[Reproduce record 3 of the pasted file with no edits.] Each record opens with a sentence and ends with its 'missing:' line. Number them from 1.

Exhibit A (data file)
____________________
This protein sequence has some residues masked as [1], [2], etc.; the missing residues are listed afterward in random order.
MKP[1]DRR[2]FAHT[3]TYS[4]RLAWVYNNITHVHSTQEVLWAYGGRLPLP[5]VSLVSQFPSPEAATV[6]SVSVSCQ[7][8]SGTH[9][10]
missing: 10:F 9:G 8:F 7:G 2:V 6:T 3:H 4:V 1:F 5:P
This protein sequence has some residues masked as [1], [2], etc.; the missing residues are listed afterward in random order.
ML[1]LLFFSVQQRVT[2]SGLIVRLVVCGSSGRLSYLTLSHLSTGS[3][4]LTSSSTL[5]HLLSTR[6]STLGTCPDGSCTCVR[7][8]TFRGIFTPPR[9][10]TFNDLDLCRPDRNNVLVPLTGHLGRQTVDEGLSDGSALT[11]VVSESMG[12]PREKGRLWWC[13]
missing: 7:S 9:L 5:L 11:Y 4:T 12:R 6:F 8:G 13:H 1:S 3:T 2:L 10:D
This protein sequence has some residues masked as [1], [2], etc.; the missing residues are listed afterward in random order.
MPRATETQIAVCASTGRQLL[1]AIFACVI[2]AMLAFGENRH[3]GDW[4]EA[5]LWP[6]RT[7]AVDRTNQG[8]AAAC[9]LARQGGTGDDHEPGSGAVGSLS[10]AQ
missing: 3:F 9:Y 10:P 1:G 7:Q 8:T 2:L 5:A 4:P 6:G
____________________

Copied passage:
This protein sequence has some residues masked as [1], [2], etc.; the missing residues are listed afterward in random order.
MPRATETQIAVCASTGRQLL[1]AIFACVI[2]AMLAFGENRH[3]GDW[4]EA[5]LWP[6]RT[7]AVDRTNQG[8]AAAC[9]LARQGGTGDDHEPGSGAVGSLS[10]AQ
missing: 3:F 9:Y 10:P 1:G 7:Q 8:T 2:L 5:A 4:P 6:G